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Hero-Myths and Legends of the British Race

Page: 184

Robin’s Impatience

In the meantime Robin had waited patiently at the trysting tree till noon, but when the hour passed and Sir Richard had not appeared he began to grow impatient. “Master, let us dine,” said Little John. “I cannot; I fear Our Lady is angered with me, for she has not sent me my money,” returned the leader; but his follower replied: “The money is not due till sunset, master, and Our Lady is true, and so is Sir Richard; have no fear.” “Do you three walk up through the willow plantation to Watling Street, as you did last year, and bring me a guest,” said Robin Hood. “He may be a messenger, a minstrel, a poor man, but he will come in God’s name.”

The Monks Approach

Again the three yeomen, Little John, Will Scarlet, and Much the miller’s son, took bow in hand and set out for Watling Street; but this time they had not long to wait, for they at once saw a little procession approaching. Two black monks rode at the head; then followed seven sumpter-mules and a train of fifty-two men, so that the clerics rode in almost royal state. “Seest thou yon monks?” said Little John. “I will pledge my soul that they have brought our pay.” “But they are fifty-four, and we are but three,” said Scarlet. “Unless we bring them to dinner we dare not face [Pg 330] our master,” cried Little John. “Look well to your bows, your strings and arrows, and have stout hearts and steady hands. I will take the foremost monk, for life or death.”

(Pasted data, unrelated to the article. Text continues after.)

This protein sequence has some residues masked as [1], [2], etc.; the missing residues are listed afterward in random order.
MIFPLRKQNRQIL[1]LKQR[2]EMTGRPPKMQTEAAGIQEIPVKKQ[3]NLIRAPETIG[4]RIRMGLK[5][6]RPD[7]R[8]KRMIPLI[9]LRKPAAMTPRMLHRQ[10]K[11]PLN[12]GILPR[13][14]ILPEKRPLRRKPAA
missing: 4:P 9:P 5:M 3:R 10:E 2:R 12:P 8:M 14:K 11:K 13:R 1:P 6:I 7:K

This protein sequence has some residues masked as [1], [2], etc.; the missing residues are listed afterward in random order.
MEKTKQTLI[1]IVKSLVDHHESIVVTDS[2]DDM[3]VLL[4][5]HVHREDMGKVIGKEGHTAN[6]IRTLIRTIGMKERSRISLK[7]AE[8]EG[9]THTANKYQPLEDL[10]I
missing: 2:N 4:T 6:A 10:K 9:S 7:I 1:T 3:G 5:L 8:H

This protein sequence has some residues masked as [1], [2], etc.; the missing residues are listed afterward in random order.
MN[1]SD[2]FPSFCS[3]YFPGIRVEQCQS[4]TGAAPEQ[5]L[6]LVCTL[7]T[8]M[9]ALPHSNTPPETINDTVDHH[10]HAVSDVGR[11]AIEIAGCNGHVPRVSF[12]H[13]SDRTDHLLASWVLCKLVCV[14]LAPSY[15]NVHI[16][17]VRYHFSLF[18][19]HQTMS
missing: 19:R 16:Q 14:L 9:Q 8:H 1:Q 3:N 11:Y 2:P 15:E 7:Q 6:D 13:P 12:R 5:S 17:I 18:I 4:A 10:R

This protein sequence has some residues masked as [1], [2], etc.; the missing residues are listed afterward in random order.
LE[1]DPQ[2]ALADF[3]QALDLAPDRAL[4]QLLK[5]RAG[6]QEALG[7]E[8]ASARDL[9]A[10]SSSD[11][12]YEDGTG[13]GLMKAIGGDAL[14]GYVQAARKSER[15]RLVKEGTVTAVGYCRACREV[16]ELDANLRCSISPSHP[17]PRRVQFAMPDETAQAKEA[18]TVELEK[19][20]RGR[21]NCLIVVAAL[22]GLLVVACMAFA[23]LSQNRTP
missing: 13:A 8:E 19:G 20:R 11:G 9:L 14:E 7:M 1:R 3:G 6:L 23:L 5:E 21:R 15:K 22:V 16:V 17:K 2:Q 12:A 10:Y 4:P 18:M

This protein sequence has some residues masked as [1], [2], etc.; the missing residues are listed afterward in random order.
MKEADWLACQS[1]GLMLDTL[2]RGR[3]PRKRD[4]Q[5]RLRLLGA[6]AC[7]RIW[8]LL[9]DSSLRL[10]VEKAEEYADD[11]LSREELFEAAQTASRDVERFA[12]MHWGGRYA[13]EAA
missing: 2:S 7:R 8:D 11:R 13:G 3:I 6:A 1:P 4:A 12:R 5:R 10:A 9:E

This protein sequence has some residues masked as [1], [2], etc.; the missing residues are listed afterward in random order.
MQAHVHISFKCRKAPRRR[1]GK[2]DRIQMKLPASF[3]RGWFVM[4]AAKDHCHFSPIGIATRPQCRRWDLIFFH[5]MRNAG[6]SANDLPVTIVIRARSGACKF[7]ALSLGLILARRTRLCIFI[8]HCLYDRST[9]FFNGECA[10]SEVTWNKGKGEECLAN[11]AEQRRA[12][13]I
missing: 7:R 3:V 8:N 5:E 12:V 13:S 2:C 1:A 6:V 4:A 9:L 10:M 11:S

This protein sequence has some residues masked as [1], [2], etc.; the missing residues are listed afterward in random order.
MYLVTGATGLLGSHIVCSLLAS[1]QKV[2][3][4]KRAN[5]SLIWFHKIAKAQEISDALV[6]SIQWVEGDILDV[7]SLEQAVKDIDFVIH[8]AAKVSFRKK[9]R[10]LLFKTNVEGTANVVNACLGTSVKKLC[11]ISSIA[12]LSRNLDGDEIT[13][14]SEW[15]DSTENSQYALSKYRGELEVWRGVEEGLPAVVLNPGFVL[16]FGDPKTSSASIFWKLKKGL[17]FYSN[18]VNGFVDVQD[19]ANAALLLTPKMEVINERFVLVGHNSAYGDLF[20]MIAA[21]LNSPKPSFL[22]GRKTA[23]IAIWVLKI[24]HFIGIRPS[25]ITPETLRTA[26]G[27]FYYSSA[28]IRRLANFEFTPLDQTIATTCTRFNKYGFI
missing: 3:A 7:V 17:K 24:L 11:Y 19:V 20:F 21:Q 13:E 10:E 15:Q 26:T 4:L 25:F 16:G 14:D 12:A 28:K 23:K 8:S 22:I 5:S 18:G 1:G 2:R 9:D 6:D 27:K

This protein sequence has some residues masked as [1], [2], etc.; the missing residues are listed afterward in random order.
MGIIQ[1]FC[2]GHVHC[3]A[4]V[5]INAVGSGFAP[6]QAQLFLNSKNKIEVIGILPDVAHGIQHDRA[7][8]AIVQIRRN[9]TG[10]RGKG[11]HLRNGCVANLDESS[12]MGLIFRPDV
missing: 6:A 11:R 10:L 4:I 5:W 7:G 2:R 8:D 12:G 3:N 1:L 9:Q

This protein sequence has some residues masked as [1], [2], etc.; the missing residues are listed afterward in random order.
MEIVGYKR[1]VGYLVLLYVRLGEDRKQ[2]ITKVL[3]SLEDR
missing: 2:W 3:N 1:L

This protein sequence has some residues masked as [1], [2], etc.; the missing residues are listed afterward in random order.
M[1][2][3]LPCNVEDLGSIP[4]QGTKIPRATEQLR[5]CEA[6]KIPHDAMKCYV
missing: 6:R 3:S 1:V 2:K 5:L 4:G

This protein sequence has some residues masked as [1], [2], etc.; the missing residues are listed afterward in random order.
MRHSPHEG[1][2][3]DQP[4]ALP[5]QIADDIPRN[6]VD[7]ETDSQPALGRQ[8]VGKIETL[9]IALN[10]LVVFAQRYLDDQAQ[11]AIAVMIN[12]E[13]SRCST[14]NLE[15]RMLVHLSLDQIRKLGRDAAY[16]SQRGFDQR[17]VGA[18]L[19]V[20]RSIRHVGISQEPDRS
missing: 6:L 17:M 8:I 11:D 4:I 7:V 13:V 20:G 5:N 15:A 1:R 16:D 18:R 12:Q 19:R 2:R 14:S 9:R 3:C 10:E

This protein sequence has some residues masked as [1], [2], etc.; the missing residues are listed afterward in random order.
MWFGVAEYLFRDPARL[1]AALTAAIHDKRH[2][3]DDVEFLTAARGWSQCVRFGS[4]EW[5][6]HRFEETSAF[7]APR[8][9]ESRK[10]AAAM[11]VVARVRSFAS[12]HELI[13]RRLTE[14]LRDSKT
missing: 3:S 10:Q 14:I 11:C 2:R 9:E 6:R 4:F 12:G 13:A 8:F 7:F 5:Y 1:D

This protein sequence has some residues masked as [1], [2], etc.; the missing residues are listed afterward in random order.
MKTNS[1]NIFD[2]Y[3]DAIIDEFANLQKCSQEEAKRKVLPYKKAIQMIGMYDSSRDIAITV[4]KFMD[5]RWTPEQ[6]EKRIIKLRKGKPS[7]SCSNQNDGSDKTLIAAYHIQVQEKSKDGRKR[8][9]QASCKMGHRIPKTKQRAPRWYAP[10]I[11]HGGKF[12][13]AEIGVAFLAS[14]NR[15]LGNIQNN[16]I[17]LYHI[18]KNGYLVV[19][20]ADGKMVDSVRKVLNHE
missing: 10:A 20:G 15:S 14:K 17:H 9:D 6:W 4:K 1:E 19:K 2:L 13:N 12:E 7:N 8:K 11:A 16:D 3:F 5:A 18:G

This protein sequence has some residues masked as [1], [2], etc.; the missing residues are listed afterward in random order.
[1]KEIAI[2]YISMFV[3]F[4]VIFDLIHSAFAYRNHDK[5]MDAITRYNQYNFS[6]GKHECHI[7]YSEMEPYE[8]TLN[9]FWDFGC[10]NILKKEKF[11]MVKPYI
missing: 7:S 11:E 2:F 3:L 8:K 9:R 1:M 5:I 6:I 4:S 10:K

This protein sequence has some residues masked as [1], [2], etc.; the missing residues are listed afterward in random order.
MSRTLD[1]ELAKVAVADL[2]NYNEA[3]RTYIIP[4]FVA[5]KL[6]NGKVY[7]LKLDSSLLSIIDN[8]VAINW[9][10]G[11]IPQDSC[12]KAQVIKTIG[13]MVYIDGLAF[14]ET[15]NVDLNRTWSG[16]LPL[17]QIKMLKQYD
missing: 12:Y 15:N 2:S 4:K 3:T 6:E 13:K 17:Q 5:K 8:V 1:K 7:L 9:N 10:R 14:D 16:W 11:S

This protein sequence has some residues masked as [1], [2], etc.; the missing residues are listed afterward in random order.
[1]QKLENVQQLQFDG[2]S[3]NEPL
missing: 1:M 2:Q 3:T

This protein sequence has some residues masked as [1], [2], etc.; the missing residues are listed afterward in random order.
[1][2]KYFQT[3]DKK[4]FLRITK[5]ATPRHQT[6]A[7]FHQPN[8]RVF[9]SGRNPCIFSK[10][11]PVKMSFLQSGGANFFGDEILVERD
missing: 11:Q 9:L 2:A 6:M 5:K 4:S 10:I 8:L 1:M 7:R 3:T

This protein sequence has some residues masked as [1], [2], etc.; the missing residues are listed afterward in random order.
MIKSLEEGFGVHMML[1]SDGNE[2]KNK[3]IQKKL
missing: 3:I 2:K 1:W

The Capture of the Black Monk

The three outlaws stepped out into the road from the shelter of the wood; they bent their bows and held their arrows on the string, and Little John cried aloud: “Stay, churlish monk, or thou goest to thy death, and it will be on thine own head! Evil on thee for keeping our master fasting so long.” “Who is your master?” asked the bewildered monk; and Little John replied: “Robin Hood.” The monk tossed his head. “He is a foul thief,” cried he, “and will come to a bad end. I have heard no good of him all my days.” So speaking, he tried to ride forward and trample down the three yeomen; but Little John cried: “Thou liest, churlish monk, and thou shalt rue the lie. He is a good yeoman of this forest, and has bidden thee to dine with him this day”; and Much, drawing his bow, shot the monk to the heart, so that he fell to the ground dead. The other black monk was taken, but all his followers fled, except a little page, and a groom who tended the sumpter-mules; and thus, with Little John’s help and guidance, the panic-stricken cleric and his train of baggage were brought to Robin under the trysting tree.


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